The ideal harvest timing has been researched and debated by farmers and agronomists for decades. Questions about which fields to begin harvesting for corn or soybeans, and when, can often be answered by eyeballing field conditions, but they alone don’t tell the full story of when and where harvest is occurring.
Agronomists often use growing degree days to arrive at what they call physiological maturity of a corn crop (R6 stage in corn when maximum dry matter has accumulated), though there isn’t a standardized agronomic approach to determining the exact day to begin harvest.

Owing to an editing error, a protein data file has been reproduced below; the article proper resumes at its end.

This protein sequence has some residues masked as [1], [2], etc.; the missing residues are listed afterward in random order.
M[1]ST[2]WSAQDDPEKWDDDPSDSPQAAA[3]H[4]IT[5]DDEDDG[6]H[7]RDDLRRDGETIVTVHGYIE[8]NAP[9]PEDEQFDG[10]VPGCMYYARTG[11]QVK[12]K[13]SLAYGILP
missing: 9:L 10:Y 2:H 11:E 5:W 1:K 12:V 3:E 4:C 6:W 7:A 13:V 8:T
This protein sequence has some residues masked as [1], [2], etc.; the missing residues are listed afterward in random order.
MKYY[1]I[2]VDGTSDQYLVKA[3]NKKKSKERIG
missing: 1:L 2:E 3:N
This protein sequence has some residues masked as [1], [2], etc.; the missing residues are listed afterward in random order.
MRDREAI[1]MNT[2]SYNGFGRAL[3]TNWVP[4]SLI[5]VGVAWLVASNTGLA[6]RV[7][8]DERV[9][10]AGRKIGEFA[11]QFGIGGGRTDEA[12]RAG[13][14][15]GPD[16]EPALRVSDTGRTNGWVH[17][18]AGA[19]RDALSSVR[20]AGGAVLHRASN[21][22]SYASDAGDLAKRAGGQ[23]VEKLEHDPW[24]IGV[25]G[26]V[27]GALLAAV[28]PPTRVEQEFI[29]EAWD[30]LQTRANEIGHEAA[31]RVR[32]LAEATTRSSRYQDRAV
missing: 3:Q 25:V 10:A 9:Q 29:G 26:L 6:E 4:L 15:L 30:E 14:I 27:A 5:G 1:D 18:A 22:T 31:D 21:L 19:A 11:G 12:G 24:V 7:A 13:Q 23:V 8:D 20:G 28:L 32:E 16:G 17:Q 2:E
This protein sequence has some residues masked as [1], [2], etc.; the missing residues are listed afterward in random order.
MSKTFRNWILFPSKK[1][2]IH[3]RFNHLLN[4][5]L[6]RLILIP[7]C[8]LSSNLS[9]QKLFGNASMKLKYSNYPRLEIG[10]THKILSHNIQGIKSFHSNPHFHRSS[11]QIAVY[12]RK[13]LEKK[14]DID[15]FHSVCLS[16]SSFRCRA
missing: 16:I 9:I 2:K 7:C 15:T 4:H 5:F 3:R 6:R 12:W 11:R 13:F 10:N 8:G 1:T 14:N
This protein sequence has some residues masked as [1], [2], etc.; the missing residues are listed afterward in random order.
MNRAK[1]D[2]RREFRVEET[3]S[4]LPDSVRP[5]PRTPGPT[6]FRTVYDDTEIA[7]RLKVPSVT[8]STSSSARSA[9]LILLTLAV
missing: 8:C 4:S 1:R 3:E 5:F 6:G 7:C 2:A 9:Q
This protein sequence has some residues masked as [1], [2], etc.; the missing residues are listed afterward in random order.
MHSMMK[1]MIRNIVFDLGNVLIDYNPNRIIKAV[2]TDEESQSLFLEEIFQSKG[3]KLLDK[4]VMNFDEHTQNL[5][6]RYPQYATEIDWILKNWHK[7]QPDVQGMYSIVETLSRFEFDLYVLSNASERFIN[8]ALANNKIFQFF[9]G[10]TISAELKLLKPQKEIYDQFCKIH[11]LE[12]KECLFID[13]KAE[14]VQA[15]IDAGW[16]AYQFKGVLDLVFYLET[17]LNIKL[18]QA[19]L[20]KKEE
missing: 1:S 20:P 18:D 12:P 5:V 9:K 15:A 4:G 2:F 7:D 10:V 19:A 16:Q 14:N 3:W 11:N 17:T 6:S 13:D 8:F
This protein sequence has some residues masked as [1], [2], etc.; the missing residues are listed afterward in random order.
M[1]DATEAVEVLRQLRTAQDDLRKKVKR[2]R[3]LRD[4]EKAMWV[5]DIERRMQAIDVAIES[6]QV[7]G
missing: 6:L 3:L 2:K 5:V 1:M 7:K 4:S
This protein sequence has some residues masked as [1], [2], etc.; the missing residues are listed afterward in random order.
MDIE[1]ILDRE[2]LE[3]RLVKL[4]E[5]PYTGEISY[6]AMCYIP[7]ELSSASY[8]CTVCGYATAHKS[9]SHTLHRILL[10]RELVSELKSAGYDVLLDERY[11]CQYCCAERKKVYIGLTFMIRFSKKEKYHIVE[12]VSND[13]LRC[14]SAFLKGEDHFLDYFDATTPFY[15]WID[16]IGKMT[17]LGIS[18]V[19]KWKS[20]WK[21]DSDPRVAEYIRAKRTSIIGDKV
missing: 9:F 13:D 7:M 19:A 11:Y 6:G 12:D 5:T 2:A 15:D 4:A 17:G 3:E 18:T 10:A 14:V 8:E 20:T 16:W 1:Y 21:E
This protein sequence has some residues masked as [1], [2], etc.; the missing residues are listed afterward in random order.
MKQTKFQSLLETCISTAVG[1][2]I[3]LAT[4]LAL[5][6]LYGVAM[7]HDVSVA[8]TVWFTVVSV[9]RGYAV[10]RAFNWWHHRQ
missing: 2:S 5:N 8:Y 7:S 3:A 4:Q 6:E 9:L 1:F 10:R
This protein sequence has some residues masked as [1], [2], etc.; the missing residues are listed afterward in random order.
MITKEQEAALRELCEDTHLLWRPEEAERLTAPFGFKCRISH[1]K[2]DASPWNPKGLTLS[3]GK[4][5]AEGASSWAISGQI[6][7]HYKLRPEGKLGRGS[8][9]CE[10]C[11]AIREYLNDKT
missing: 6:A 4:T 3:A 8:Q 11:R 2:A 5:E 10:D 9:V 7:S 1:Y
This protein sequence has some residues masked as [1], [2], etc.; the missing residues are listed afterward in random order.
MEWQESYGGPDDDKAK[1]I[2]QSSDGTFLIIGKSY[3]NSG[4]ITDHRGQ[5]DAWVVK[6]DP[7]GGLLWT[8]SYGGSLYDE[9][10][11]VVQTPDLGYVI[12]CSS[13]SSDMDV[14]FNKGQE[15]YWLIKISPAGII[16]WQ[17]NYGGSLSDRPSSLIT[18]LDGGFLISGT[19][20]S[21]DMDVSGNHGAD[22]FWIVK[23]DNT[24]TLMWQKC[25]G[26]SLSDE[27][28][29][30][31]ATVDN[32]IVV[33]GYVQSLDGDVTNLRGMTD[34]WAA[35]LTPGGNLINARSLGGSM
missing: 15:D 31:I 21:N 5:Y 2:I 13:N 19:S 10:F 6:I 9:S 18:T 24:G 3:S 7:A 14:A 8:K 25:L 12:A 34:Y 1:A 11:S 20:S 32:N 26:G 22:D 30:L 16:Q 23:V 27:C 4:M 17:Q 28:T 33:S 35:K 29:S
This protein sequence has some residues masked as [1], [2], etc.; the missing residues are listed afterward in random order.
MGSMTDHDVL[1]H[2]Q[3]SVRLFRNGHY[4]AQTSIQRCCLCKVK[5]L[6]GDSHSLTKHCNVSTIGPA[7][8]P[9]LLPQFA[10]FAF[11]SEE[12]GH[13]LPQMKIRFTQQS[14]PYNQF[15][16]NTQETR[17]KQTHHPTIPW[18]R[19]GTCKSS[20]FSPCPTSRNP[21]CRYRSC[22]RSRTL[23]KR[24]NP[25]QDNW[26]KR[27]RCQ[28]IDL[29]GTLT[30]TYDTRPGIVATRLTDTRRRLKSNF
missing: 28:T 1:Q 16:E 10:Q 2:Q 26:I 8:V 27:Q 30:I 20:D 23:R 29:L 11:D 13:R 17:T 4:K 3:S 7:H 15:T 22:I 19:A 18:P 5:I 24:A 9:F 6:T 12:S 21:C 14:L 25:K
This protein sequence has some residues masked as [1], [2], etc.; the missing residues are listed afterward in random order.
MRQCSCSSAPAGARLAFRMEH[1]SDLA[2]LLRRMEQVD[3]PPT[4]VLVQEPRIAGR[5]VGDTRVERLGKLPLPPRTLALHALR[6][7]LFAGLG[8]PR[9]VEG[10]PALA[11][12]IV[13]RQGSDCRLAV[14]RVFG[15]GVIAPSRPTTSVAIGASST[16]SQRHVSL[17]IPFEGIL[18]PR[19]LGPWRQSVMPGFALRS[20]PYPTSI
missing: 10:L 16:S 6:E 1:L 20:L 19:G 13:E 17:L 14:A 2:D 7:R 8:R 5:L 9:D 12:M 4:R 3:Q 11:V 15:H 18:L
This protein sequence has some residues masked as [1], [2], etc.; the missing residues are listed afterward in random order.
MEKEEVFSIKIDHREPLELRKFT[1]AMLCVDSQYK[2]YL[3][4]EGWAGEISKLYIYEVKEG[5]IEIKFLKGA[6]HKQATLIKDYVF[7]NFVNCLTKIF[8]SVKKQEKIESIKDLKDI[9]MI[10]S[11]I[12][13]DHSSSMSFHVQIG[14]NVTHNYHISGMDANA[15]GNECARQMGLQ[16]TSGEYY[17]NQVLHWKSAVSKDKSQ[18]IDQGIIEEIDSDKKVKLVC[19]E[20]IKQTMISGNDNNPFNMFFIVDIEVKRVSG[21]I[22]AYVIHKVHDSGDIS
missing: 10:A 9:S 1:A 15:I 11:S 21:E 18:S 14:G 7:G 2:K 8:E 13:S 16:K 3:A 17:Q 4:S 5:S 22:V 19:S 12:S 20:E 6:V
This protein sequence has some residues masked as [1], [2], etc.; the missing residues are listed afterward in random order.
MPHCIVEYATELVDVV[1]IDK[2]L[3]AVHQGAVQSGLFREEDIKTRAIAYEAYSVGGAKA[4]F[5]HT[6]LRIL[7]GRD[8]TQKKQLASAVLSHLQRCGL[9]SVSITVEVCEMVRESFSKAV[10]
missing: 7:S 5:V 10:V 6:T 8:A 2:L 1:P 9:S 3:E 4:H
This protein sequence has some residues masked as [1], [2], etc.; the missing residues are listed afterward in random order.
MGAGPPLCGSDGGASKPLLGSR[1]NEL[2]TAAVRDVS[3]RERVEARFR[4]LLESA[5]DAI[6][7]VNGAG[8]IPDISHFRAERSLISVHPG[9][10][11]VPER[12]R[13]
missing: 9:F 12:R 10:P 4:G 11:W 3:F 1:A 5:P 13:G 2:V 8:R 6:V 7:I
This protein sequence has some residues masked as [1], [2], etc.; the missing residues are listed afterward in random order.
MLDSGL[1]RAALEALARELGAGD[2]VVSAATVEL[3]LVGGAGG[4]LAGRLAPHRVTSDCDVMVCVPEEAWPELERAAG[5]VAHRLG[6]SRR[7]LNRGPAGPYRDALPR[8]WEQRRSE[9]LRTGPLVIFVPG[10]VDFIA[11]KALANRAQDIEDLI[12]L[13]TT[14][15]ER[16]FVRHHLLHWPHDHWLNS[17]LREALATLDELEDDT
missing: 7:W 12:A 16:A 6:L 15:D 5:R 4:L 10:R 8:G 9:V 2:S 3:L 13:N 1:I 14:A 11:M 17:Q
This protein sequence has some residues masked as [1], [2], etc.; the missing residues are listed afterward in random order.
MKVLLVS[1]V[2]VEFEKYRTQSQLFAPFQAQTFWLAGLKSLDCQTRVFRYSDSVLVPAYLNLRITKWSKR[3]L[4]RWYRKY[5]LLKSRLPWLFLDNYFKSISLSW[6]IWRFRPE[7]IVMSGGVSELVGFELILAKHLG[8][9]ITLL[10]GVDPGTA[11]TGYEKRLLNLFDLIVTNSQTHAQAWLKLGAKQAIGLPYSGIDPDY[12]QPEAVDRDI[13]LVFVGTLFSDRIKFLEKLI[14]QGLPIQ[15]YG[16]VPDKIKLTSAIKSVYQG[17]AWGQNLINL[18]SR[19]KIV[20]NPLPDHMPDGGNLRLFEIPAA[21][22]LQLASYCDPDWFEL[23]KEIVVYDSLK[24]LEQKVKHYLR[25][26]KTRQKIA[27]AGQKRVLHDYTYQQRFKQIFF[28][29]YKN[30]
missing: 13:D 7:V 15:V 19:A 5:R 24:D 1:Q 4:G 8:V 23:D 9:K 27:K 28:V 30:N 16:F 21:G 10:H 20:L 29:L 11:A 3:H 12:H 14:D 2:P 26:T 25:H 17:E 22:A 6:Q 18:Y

So we’re taking a look at aggregated on-farm data contributed by farmer-members in the FBN℠ network to predict median harvest date—that is, the date at which 50 percent of acres have been harvested for both corn and soybeans.
How are we able to make these predictions with aggregated data?
We analyzed historical growing degree days (GDDs) required between planting and harvest in different regions, and then compared how many GDDs have accumulated to date this year to the historical average at this date in order to estimate how far ahead or behind we’re tracking.
Are corn and soybean harvest ahead or behind to date?
Decidedly ahead and tracking early. Here’s how far ahead by state. The tables below show how much earlier we anticipate that harvest will begin in each state relative to the historical median for corn and soybeans.
Check out our other coverage of harvest, like how yield varies depending on harvest moisture.
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